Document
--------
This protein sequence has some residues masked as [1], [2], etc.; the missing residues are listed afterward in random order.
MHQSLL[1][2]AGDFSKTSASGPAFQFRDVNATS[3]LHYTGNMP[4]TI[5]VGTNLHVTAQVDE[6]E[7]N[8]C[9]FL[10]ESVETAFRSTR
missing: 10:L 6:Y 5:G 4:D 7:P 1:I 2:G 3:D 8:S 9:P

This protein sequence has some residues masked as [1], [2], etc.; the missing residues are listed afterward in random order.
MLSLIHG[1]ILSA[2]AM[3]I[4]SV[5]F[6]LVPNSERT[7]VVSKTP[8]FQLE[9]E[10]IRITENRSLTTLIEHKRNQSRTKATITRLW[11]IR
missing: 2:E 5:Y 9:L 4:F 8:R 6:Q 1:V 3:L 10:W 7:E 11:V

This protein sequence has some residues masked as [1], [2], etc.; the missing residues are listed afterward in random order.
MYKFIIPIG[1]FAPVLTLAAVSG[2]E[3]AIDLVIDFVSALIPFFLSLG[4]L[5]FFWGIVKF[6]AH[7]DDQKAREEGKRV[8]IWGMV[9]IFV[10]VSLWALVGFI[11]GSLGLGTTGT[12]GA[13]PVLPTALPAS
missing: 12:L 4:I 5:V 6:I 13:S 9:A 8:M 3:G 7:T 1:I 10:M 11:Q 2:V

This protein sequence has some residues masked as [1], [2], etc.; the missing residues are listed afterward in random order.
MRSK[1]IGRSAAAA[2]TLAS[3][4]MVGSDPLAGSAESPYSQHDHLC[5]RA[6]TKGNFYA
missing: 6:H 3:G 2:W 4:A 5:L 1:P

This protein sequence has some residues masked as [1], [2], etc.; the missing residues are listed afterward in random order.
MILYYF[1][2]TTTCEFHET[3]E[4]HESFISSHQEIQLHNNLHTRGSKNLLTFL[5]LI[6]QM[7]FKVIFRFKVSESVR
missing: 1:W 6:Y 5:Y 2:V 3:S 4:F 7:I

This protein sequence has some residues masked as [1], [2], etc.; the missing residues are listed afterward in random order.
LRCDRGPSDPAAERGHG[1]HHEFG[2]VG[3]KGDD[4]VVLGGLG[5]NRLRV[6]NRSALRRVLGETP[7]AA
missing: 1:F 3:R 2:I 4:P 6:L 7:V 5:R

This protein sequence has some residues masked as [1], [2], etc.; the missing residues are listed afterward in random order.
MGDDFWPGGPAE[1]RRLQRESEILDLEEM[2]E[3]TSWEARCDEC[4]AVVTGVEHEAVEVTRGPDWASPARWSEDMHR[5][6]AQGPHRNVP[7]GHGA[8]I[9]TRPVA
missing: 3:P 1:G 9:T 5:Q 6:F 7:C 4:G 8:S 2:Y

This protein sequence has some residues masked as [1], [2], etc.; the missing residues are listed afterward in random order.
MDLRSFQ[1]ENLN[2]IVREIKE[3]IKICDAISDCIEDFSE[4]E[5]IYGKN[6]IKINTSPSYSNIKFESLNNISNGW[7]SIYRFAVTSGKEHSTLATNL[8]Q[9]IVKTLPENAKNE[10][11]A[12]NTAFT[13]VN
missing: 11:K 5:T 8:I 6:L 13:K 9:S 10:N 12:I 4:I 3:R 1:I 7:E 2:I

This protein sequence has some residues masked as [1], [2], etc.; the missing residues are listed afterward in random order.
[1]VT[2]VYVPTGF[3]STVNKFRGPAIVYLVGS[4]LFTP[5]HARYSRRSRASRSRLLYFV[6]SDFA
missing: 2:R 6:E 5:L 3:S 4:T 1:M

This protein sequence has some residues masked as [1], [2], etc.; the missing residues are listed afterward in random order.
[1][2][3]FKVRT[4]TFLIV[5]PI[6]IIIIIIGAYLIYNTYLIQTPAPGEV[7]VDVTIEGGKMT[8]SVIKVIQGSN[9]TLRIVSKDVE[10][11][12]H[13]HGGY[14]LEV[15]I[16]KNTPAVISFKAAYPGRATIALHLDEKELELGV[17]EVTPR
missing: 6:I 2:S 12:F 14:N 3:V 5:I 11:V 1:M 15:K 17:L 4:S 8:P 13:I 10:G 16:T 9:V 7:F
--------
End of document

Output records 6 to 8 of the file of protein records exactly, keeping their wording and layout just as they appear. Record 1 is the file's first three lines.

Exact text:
This protein sequence has some residues masked as [1], [2], etc.; the missing residues are listed afterward in random order.
LRCDRGPSDPAAERGHG[1]HHEFG[2]VG[3]KGDD[4]VVLGGLG[5]NRLRV[6]NRSALRRVLGETP[7]AA
missing: 1:F 3:R 2:I 4:P 6:L 7:V 5:R

This protein sequence has some residues masked as [1], [2], etc.; the missing residues are listed afterward in random order.
MGDDFWPGGPAE[1]RRLQRESEILDLEEM[2]E[3]TSWEARCDEC[4]AVVTGVEHEAVEVTRGPDWASPARWSEDMHR[5][6]AQGPHRNVP[7]GHGA[8]I[9]TRPVA
missing: 3:P 1:G 9:T 5:Q 6:F 7:C 4:G 8:S 2:Y

This protein sequence has some residues masked as [1], [2], etc.; the missing residues are listed afterward in random order.
MDLRSFQ[1]ENLN[2]IVREIKE[3]IKICDAISDCIEDFSE[4]E[5]IYGKN[6]IKINTSPSYSNIKFESLNNISNGW[7]SIYRFAVTSGKEHSTLATNL[8]Q[9]IVKTLPENAKNE[10][11]A[12]NTAFT[13]VN
missing: 11:K 5:T 8:I 6:L 13:K 9:S 10:N 12:I 4:I 3:R 1:I 7:E 2:I